Verticillium dahliae LysM effectors differentially contribute to virulence on plant hosts
van den Berg, Grardy C. M.
de Jonge, Ronnie
Seidl, Michael F.
Thomma, Bart P.H.J.
- Journal Article
Rights / licenseCreative Commons Attribution 4.0 International
Chitin-binding lysin motif (LysM) effectors contribute to the virulence of various plant-pathogenic fungi that are causal agents of foliar diseases. Here, we report the LysM effectors of the soil-borne fungal vascular wilt pathogen Verticillium dahliae. Comparative genomics revealed three core LysM effectors that are conserved in a collection of V. dahliae strains. Remarkably, and in contrast with the previously studied LysM effectors of other plant pathogens, no expression of core LysM effectors was monitored in planta in a taxonomically diverse panel of host plants. Moreover, targeted deletion of the individual LysM effector genes in V. dahliae strain JR2 did not compromise virulence in infections on Arabidopsis, tomato or Nicotiana benthamiana. Interestingly, an additional lineage-specific LysM effector is encoded in the genome of V. dahliae strain VdLs17, but not in any other V. dahliae strain sequenced to date. Remarkably, this lineage-specific effector is expressed in planta and contributes to the virulence of V. dahliae strain VdLs17 on tomato, but not on Arabidopsis or N. benthamiana. Functional analysis revealed that this LysM effector binds chitin, is able to suppress chitin-induced immune responses and protects fungal hyphae against hydrolysis by plant hydrolytic enzymes. Thus, in contrast with the core LysM effectors of V. dahliae, this lineage-specific LysM effector of strain VdLs17 contributes to virulence in planta Show more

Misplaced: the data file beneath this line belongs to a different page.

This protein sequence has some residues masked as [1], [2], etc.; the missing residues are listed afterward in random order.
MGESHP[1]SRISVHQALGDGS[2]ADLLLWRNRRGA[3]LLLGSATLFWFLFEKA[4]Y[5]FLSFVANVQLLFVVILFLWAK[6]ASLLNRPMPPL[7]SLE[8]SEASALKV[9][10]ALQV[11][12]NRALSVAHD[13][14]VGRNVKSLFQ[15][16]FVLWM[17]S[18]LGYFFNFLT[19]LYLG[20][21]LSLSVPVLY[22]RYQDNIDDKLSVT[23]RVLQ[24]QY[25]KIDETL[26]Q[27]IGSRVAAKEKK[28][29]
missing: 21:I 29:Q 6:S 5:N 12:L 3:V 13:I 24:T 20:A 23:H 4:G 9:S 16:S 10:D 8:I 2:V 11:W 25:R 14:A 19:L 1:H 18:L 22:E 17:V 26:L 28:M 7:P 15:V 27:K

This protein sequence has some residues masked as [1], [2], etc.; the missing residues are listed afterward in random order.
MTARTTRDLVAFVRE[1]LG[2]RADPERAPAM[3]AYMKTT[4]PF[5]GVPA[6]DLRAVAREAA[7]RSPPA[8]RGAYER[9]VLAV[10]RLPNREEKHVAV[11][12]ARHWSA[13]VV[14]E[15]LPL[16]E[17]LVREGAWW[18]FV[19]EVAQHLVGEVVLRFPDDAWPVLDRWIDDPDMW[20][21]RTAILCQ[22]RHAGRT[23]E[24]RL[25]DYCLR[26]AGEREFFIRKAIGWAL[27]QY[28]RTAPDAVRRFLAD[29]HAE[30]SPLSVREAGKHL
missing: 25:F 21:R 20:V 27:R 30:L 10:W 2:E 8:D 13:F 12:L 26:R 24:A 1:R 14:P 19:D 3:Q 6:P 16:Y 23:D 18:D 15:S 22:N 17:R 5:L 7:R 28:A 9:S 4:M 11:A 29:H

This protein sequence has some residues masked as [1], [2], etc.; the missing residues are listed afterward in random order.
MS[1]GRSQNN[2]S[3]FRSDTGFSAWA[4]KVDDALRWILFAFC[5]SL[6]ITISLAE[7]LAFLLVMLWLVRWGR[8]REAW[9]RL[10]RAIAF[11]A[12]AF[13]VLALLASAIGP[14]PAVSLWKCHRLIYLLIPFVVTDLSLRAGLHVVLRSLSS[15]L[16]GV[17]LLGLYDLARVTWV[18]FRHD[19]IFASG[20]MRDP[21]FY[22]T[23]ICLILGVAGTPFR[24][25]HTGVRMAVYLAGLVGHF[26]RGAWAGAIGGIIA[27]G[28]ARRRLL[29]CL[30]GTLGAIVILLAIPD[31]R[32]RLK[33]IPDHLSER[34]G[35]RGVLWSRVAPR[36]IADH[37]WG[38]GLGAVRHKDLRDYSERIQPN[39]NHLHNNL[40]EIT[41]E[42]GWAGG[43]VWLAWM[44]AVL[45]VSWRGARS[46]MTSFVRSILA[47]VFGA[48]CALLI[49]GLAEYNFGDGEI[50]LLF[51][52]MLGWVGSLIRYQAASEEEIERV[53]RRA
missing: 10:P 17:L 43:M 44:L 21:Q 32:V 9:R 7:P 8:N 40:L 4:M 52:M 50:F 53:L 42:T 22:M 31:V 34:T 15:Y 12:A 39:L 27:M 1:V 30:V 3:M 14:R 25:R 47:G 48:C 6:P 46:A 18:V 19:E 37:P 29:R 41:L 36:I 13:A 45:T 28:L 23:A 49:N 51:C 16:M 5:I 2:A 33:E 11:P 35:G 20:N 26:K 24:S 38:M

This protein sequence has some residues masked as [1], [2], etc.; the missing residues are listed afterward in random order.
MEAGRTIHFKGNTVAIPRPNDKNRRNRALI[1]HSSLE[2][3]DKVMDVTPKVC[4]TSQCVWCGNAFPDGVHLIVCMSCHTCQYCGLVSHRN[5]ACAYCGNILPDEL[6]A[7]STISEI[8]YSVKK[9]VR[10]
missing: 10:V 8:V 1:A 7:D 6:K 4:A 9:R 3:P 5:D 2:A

Journal / seriesMolecular Plant Pathology
Subjectaggressiveness; chitin; comparative genomics; hyphal protection; lineage-specific effecto; tomato; vascular wilt disease
Organisational unit03516 - McDonald, Bruce
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